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Honeysuckle Pruning

februarysgirlfebruarysgirl LeicesterPosts: 604
I have Lonicera Tellmanniana which grew great guns last year and after flowering, I gave it a prune. Looking at the overall shape of it now, it's a real mess and I desperately want give it a real hard prune to start as close to from scratch as possible. I grew it through a willow obelisk but was restricted as to where I could direct the vines due to the established shape as I didn't want to break any stems. I'd really like to start over with it, the advice I've seen says to hard prune to about a foot, is it possible to go harder than that without completely killing it?

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  • FairygirlFairygirl west central ScotlandPosts: 48,954
    They normally don't get hard pruned, but I see no reason why you can't, although I'd be very wary of pruning back too far. You might need to opt for the 'removing some stems back hard' method  instead.
    How big is your obelisk though? As far as I'm aware, it would be a bit too big for an average obelisk. 
    It's a place where beautiful isn't enough of a word....


  • bédébédé Surrey Hills, acid greensand.Posts: 1,294
    edited 10 January
    The standard advice is to prune honeusuckles a little every year.  I was over vigorous with a "Stuart Thomas" and it died on me.  Not the same plant but, care.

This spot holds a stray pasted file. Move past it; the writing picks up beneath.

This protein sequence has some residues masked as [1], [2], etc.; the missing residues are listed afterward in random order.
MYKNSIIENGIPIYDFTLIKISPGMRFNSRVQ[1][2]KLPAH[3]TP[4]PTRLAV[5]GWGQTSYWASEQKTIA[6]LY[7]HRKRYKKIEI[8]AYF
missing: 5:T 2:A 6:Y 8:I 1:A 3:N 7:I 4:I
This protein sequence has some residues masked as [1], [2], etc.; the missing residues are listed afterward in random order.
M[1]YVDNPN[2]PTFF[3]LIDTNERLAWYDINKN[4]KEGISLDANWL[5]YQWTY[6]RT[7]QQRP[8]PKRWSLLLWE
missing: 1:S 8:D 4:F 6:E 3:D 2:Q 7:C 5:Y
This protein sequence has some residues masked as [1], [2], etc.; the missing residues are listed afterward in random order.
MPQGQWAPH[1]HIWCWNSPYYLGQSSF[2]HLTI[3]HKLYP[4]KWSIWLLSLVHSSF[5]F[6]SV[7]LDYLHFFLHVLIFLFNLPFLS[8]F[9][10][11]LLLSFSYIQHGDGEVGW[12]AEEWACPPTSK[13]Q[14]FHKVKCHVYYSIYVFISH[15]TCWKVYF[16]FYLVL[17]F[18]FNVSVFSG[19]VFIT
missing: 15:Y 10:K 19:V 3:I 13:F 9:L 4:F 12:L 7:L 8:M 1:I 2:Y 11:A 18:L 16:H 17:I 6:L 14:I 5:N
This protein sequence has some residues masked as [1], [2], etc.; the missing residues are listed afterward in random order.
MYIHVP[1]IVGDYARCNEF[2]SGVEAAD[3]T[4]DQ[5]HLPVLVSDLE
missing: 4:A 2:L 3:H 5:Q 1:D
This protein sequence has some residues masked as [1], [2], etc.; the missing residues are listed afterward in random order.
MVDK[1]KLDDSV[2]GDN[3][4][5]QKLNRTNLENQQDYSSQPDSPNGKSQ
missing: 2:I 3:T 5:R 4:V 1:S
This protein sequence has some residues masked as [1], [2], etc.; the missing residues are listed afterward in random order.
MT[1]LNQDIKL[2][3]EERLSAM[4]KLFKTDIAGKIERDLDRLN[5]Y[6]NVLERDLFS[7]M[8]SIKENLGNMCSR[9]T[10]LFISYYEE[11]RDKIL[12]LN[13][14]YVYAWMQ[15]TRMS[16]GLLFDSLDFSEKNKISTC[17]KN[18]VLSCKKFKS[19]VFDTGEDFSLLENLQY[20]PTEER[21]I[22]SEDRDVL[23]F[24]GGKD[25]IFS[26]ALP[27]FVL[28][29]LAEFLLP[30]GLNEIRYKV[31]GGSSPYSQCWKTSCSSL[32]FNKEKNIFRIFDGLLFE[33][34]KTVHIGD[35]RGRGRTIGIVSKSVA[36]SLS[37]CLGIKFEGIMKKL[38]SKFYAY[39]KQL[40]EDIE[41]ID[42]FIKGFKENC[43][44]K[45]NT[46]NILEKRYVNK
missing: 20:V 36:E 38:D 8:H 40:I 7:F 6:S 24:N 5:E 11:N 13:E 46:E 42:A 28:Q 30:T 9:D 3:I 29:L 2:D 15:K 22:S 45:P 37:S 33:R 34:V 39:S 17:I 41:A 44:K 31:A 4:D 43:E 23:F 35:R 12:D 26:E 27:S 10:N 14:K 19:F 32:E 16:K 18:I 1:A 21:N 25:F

Hey, ho, I can afford a replacement.
    "Have nothing in your garden that you don't know to be useful, or believe to be beautiful."
  • februarysgirlfebruarysgirl LeicesterPosts: 604
    @Fairygirl Removing a couple of stems actually sounds like good idea as there'll be a lot less wangling involved down the line. The obelisk I have is 1.5 metres and is against a fence. The plan is to grow up the obelisk and then train it along the fence using Gripple support but the direction it's currently growing in isn't conducive to that. Would it be worth pruning now? Due to the mild weather the leaves are starting to bud.

    @bede I did do a little in the summer after flowering and ideally would like to stick with that long term but at the moment it really needs getting under control. This one was a replacement after aphids destroyed the other one I had. Hopefully it won't become a victim of its own success.
  • FairygirlFairygirl west central ScotlandPosts: 48,954
    I wouldn't tend to prune any climber at this time of year as it's too early here, but it might be ok where you are.
    I took some dead/damaged foliage off a couple of clematis yesterday, and one or two are showing buds higher up, but they're likely to get damaged as we haven't had any winter yet. I don't usually prune until about mid to end of Feb, and even then, I'm always a bit careful. 
    It's a place where beautiful isn't enough of a word....


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